Originally published 03/20/2013
Toye Heape stood on the slope of an ancient Native American burial mound, confident in the significance of what was beneath his feet.The 1,800-year-old site has long been known to historians. But Heape, vice president of the Native History Association, was still excited to see state archaeologists slowly burrowing into the dirt last week. The excavation, scheduled to end Friday, was never intended to prove specifically what rests within the two small hills that sit just south of Highway 96 in the Westhaven subdivision. The intent is simply to preserve them. “For the Native American community, whether (the site) gets on the National Register (of Historic Places) or not, it’s still a sacred place,” Heape said. “Our feelings about it won’t change.”...
- Florida professor to burn Confederate flag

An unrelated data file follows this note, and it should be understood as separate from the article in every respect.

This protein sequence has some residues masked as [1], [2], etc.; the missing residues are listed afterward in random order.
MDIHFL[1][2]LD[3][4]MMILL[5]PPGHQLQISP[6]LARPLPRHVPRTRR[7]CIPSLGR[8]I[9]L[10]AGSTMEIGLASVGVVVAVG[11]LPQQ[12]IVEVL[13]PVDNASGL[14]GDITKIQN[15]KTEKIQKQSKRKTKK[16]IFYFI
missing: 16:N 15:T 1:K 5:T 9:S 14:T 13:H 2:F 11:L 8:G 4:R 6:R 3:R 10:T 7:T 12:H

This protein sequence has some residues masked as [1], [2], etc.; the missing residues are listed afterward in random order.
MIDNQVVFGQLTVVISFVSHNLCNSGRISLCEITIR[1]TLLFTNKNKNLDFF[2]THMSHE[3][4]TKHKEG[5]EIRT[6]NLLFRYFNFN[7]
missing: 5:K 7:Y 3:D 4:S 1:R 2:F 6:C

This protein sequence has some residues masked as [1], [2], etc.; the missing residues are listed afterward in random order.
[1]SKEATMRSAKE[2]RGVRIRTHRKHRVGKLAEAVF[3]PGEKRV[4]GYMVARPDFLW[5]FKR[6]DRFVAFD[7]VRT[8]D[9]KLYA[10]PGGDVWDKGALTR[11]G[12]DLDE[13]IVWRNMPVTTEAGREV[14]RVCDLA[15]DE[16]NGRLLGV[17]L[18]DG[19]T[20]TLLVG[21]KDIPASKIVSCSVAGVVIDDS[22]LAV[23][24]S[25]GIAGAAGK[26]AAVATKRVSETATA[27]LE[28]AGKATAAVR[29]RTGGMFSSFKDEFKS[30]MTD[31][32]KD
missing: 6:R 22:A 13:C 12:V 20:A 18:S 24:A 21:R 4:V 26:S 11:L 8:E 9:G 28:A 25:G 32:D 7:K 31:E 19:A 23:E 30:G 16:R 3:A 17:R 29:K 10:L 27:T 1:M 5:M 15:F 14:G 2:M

- Could another English king be buried under a parking lot?
- Huckabee says archaeology supports the Bible
- George W. Bush's CIA Briefer: Bush and Cheney Falsely Presented WMD Intelligence to Public
- Unfinished film about the Holocaust made in 1945 to finally be seen by audiences
- Daniel Pipes calls the rulers of Iran "madmen" on official Iranian TV
- A Professor Tries to Beat Back a News Spoof That Won’t Go Away
- NYT History Book Reviews: Who Got Noticed this Week?
- Sean Wilentz is being called “Hillary’s Historian"
- Hundreds of British historians challenge assumptions of “Historians for Britain” campaign